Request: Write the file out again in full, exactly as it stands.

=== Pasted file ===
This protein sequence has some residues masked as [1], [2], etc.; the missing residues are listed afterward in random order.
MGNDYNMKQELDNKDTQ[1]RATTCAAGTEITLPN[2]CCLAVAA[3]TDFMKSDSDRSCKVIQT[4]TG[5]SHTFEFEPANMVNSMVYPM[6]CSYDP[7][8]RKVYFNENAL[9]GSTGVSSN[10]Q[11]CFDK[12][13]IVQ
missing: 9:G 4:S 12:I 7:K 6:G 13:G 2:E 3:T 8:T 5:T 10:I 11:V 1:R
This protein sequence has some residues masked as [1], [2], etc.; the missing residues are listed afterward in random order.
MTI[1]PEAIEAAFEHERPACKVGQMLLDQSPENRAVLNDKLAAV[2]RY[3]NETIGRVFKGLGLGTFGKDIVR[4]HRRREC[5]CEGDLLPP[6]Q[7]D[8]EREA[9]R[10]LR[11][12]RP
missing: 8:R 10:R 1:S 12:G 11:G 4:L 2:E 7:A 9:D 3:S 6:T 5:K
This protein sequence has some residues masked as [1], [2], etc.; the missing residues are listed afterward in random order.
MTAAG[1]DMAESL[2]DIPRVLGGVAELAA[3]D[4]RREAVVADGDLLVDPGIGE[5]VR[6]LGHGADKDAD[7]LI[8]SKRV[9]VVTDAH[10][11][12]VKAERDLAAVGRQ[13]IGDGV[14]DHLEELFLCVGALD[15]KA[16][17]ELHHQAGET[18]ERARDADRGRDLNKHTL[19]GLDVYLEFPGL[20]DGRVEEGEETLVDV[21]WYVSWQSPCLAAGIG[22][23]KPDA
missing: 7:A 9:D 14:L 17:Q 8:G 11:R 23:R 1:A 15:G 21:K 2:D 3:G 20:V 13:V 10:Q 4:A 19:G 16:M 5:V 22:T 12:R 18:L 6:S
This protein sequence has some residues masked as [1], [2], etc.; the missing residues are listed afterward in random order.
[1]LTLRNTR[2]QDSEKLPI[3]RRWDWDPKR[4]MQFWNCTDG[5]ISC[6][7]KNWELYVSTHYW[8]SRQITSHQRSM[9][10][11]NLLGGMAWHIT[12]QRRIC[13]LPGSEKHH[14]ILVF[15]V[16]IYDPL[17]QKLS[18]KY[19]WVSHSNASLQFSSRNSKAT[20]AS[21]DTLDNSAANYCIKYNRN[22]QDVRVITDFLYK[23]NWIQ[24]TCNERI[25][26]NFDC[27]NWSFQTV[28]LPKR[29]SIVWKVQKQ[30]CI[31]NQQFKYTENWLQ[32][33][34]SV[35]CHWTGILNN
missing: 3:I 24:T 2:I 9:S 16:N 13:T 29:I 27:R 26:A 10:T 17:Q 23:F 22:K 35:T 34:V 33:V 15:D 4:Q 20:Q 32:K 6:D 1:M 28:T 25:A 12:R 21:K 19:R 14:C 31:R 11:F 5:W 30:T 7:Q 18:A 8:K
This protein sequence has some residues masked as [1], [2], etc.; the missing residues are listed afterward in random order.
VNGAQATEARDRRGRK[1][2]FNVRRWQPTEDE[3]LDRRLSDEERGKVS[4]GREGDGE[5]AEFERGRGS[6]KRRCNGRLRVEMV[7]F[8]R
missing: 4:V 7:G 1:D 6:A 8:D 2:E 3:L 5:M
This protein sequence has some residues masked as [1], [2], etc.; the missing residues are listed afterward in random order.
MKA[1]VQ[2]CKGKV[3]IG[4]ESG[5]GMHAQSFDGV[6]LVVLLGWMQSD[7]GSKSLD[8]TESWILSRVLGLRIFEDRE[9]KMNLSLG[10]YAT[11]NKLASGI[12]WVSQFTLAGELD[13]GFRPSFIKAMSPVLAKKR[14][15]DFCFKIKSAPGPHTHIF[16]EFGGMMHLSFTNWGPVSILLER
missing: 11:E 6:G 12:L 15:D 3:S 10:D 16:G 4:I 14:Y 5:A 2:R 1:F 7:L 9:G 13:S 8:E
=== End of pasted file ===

This protein sequence has some residues masked as [1], [2], etc.; the missing residues are listed afterward in random order.
MGNDYNMKQELDNKDTQ[1]RATTCAAGTEITLPN[2]CCLAVAA[3]TDFMKSDSDRSCKVIQT[4]TG[5]SHTFEFEPANMVNSMVYPM[6]CSYDP[7][8]RKVYFNENAL[9]GSTGVSSN[10]Q[11]CFDK[12][13]IVQ
missing: 9:G 4:S 12:I 7:K 6:G 13:G 2:E 3:T 8:T 5:T 10:I 11:V 1:R
This protein sequence has some residues masked as [1], [2], etc.; the missing residues are listed afterward in random order.
MTI[1]PEAIEAAFEHERPACKVGQMLLDQSPENRAVLNDKLAAV[2]RY[3]NETIGRVFKGLGLGTFGKDIVR[4]HRRREC[5]CEGDLLPP[6]Q[7]D[8]EREA[9]R[10]LR[11][12]RP
missing: 8:R 10:R 1:S 12:G 11:G 4:L 2:E 7:A 9:D 3:S 6:T 5:K
This protein sequence has some residues masked as [1], [2], etc.; the missing residues are listed afterward in random order.
MTAAG[1]DMAESL[2]DIPRVLGGVAELAA[3]D[4]RREAVVADGDLLVDPGIGE[5]VR[6]LGHGADKDAD[7]LI[8]SKRV[9]VVTDAH[10][11][12]VKAERDLAAVGRQ[13]IGDGV[14]DHLEELFLCVGALD[15]KA[16][17]ELHHQAGET[18]ERARDADRGRDLNKHTL[19]GLDVYLEFPGL[20]DGRVEEGEETLVDV[21]WYVSWQSPCLAAGIG[22][23]KPDA
missing: 7:A 9:D 14:L 17:Q 8:G 11:R 23:R 1:A 15:G 21:K 2:D 3:G 20:V 13:V 10:Q 4:A 19:G 16:M 5:V 22:T 12:R 18:L 6:S
This protein sequence has some residues masked as [1], [2], etc.; the missing residues are listed afterward in random order.
[1]LTLRNTR[2]QDSEKLPI[3]RRWDWDPKR[4]MQFWNCTDG[5]ISC[6][7]KNWELYVSTHYW[8]SRQITSHQRSM[9][10][11]NLLGGMAWHIT[12]QRRIC[13]LPGSEKHH[14]ILVF[15]V[16]IYDPL[17]QKLS[18]KY[19]WVSHSNASLQFSSRNSKAT[20]AS[21]DTLDNSAANYCIKYNRN[22]QDVRVITDFLYK[23]NWIQ[24]TCNERI[25][26]NFDC[27]NWSFQTV[28]LPKR[29]SIVWKVQKQ[30]CI[31]NQQFKYTENWLQ[32][33][34]SV[35]CHWTGILNN
missing: 3:I 24:T 2:I 9:S 16:N 13:T 29:I 27:R 26:A 10:T 17:Q 23:F 22:K 35:T 34:V 33:V 15:D 4:Q 20:Q 32:K 6:D 1:M 28:T 25:A 12:R 21:K 19:R 14:C 31:R 11:F 5:W 30:T 7:Q 18:A 8:K
This protein sequence has some residues masked as [1], [2], etc.; the missing residues are listed afterward in random order.
VNGAQATEARDRRGRK[1][2]FNVRRWQPTEDE[3]LDRRLSDEERGKVS[4]GREGDGE[5]AEFERGRGS[6]KRRCNGRLRVEMV[7]F[8]R
missing: 4:V 7:G 1:D 6:A 8:D 2:E 3:L 5:M
This protein sequence has some residues masked as [1], [2], etc.; the missing residues are listed afterward in random order.
MKA[1]VQ[2]CKGKV[3]IG[4]ESG[5]GMHAQSFDGV[6]LVVLLGWMQSD[7]GSKSLD[8]TESWILSRVLGLRIFEDRE[9]KMNLSLG[10]YAT[11]NKLASGI[12]WVSQFTLAGELD[13]GFRPSFIKAMSPVLAKKR[14][15]DFCFKIKSAPGPHTHIF[16]EFGGMMHLSFTNWGPVSILLER
missing: 11:E 6:G 12:L 15:D 3:S 10:D 16:G 4:I 14:Y 5:A 2:R 1:F 7:L 9:G 13:S 8:E